We can get granular and technical about the daunting tasks facing the next commissioner of the Pac-12 conference — which are copious and complicated.

But you can also boil down the job description to a simple concept. Larry Scott’s replacement, above all else, must restore the prestige and reputation of the Pac-12.

Period, end of story.

The specifics of how its status sank so precipitously low during Scott’s 12-year tenure tell a sordid tale. And the mechanics of how to pull the league out of its tailspin will be hotly debated over the next few months during the search for Scott’s replacement.

But the mission is clear: In so many different arenas, Scott’s ham-handed, tone-deaf and often misguided leadership led the Pac-12 astray, and adrift. The new leader will be charged, ultimately, with bringing esteem back to a league that once overflowed with it.  

Suffice it to say that the once proud “Conference of Champions” has, to a large extent, become irrelevant at best, and a laughing stock at worst. This is where I must interject that I’m referring to the sports that largely determine the national perception of any conference — football and men’s basketball. In the realm of women’s and Olympic sports, the Pac-12 remains without peer, and for that Scott deserves a gold star on his ledger.

But it is football and men’s hoops that pay the freight, and those have fallen the farthest. The Pac-12 has become an afterthought on the national scene. It hasn’t had a football national champion since USC in 2004, or a team in the College Football Playoff since Washington in 2016. The most recent Pac-12 men’s team in the basketball Final Four was Oregon in 2017, and before that UCLA in 2008. The most recent men’s basketball national champion was Arizona in 1997.

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In the eyes of many, the Pac-12 has become the lap dog to the Big Ten when it comes to making big decisions. Not only has there been an alarming drain of the West Coast’s top high school talent as they head to other regions of the country, but now many prominent coaches — such as Washington defensive coordinator Pete Kwiatkowski — are being lured away with financial offers the Pac-12 can’t match.

You can run a direct line from Scott’s most significant decisions to the Pac-12’s current misfortune. The television package Scott negotiated with ESPN and Fox in 2012 to much fanfare — it was for $3 billion over 12 years and expires in 2024 — has proven to be flawed in numerous ways. And the Pac-12 Networks, a seminal brainchild of Scott’s, have been an artistic and financial disappointment.

Bottom line is that the revenue generated by the Pac-12, while rising steadily during Scott’s tenure, lags significantly behind that of the other major conferences, who made shrewder media deals. With four years to go before the Pac-12’s television package expires, the revenue gap gets more daunting every season.

It’s easy to view Scott as a complete failure, especially as he heads out the door. That’s not quite fair. He deserves credit for expanding the Pac-12 by adding Colorado and Utah (and nearly pulling off what would have been a stunning addition of Texas and Oklahoma before that fell apart at the eleventh hour when the Longhorns backed out).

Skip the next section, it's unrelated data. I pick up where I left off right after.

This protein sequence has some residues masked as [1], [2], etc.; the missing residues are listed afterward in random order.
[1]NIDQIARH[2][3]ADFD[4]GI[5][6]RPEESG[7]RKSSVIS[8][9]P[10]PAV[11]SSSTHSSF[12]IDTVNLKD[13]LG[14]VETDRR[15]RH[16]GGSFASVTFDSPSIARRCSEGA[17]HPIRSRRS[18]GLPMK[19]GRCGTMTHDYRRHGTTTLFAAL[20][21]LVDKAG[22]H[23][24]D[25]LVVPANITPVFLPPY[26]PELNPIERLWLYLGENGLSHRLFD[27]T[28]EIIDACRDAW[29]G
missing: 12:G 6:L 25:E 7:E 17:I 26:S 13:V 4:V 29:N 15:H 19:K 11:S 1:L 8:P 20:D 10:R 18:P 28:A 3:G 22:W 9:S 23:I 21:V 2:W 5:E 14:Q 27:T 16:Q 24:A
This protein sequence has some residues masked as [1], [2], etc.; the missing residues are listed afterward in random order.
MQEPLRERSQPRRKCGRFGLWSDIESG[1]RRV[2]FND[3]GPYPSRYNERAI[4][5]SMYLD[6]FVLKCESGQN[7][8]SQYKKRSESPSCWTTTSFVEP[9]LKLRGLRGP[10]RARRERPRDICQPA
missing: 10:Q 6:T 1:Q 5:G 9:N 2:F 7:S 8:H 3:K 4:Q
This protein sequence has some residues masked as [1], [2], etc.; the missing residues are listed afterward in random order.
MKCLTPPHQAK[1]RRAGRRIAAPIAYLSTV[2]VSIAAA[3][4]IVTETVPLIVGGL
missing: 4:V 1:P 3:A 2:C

That led to two divisions and the advent of a much-needed conference title game in football. As mentioned, the nonrevenue sports have continued to thrive, and the television package, when he signed it, was the most lucrative in college football history.

But what really set Scott — and by extension, the Pac-12 — off course were the unforced errors and tone-deaf maneuvers that steadily eroded confidence in him.

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Massive damage to the league’s credibility was done in 2018 when it was revealed that conference administrator Woody Dixon had interfered with an officiating decision during a USC-Washington State football game.

Meanwhile, the Pac-12’s image was battered by a series of revelations of lavish and profligate spending. Whether it was the $7 million a year spent renting offices in downtown San Francisco, to the $7,500 per-night suite where Scott stayed in Las Vegas during the Pac-12 men’s basketball tournament (apparently comped by the ARIA Resort and Casino, but still a bad look), to the approximately $4 million in bonuses Scott handed out to himself and other high-level executives last year, a month before laying off or furloughing 94 of his 196 staff members, it has been one eye roll after another.

There will be much debate about whether the new commissioner should be someone steeped in the media world, because negotiating a new deal in the complicated television landscape will be the first order of business. The success of that venture will go a long way toward determining whether the Pac-12 can navigate out of its mess.

Scott famously justified his massive annual salary ($5.3 million, more than any of his peers) by saying he wasn’t a commissioner, but also the head of a media company. In its next leader, the Pac-12 would be wise to find a man or woman who is steeped in the world of college athletics, and knows the campuses. Scott came from the Women’s Tennis Association and never seemed to convince coaches and athletic directors he understood their issues or had a road map to solving them.

I found the comment that an unnamed Pac-12 administrator gave The Athletic’s Matt Fortuna to be particularly apt: “The right leader will immediately validate our league and restore confidence in our brand just by accepting the position.”

We’ll take it on faith that such a person is out there. Now it’s on the Northwest-heavy Pac-12 executive committee that will spearhead the search — Oregon president Michael Schill, Washington president Ana Mari Cauce, and Washington State president Kirk Schulz — to find him or her.